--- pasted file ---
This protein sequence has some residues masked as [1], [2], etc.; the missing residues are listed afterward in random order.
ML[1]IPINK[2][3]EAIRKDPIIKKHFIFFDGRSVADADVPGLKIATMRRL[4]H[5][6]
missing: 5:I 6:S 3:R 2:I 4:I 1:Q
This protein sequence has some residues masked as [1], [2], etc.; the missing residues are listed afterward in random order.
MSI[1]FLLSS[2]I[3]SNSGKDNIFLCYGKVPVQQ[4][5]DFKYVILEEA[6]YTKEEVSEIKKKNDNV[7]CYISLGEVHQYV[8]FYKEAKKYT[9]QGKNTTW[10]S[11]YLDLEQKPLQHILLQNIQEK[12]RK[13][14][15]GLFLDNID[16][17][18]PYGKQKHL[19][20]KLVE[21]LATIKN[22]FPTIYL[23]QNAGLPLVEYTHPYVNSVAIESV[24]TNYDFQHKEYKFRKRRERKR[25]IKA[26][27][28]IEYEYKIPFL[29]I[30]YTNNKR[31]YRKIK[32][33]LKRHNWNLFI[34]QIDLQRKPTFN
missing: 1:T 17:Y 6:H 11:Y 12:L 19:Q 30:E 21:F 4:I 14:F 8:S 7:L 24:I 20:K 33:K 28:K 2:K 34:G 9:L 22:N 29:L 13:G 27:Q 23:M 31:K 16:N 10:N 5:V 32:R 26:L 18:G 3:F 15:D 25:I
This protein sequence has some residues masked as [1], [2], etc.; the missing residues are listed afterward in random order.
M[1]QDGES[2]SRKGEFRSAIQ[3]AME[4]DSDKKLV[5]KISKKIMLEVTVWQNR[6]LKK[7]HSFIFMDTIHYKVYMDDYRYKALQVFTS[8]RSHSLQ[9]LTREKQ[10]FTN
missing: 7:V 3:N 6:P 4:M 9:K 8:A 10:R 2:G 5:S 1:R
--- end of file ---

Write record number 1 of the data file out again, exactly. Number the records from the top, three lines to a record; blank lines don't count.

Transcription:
This protein sequence has some residues masked as [1], [2], etc.; the missing residues are listed afterward in random order.
ML[1]IPINK[2][3]EAIRKDPIIKKHFIFFDGRSVADADVPGLKIATMRRL[4]H[5][6]
missing: 5:I 6:S 3:R 2:I 4:I 1:Q